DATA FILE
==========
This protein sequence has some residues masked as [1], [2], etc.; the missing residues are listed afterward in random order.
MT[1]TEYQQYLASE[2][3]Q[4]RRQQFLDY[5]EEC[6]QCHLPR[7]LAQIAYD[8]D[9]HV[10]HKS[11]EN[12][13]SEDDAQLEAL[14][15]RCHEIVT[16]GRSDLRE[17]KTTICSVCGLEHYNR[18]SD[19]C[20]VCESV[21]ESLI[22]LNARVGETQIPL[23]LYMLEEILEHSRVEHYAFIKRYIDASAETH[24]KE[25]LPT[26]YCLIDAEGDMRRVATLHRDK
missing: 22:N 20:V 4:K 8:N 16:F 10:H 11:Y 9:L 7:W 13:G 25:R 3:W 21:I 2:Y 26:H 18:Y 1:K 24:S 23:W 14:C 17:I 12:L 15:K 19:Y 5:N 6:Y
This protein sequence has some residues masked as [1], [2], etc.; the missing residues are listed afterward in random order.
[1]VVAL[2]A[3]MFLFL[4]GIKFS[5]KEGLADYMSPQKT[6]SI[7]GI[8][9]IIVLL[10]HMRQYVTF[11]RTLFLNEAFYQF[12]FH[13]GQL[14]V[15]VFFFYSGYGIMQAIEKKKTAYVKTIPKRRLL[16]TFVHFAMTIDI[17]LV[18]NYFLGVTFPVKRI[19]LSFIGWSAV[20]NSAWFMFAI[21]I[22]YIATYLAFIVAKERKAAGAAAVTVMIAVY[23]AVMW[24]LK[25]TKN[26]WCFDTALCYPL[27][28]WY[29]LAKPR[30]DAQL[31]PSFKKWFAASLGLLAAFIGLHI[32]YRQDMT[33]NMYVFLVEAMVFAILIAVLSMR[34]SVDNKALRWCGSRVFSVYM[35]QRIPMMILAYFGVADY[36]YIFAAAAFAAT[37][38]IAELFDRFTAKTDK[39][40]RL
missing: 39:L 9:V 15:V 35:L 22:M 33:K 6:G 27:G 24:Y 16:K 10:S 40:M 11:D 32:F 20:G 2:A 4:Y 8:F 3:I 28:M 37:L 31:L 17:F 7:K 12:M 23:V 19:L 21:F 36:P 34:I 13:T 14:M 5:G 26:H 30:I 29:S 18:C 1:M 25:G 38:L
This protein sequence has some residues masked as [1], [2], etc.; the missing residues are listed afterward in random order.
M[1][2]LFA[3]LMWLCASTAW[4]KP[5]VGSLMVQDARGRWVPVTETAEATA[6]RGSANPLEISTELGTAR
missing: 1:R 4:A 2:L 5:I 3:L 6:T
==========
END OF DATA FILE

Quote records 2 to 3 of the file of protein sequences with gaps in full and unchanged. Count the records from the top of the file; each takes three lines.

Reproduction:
This protein sequence has some residues masked as [1], [2], etc.; the missing residues are listed afterward in random order.
[1]VVAL[2]A[3]MFLFL[4]GIKFS[5]KEGLADYMSPQKT[6]SI[7]GI[8][9]IIVLL[10]HMRQYVTF[11]RTLFLNEAFYQF[12]FH[13]GQL[14]V[15]VFFFYSGYGIMQAIEKKKTAYVKTIPKRRLL[16]TFVHFAMTIDI[17]LV[18]NYFLGVTFPVKRI[19]LSFIGWSAV[20]NSAWFMFAI[21]I[22]YIATYLAFIVAKERKAAGAAAVTVMIAVY[23]AVMW[24]LK[25]TKN[26]WCFDTALCYPL[27][28]WY[29]LAKPR[30]DAQL[31]PSFKKWFAASLGLLAAFIGLHI[32]YRQDMT[33]NMYVFLVEAMVFAILIAVLSMR[34]SVDNKALRWCGSRVFSVYM[35]QRIPMMILAYFGVADY[36]YIFAAAAFAAT[37][38]IAELFDRFTAKTDK[39][40]RL
missing: 39:L 9:V 15:V 35:L 22:M 33:K 6:G 27:G 24:Y 16:K 10:S 40:M 11:D 32:F 20:G 2:A 4:Y 8:F 3:I 28:M 37:L 31:L 17:F 7:K 12:M 23:V 19:L 21:F 36:P 34:I 13:T 14:M 5:G 26:H 30:I 29:S 18:C 1:M 25:G 38:L
This protein sequence has some residues masked as [1], [2], etc.; the missing residues are listed afterward in random order.
M[1][2]LFA[3]LMWLCASTAW[4]KP[5]VGSLMVQDARGRWVPVTETAEATA[6]RGSANPLEISTELGTAR
missing: 1:R 4:A 2:L 5:I 3:L 6:T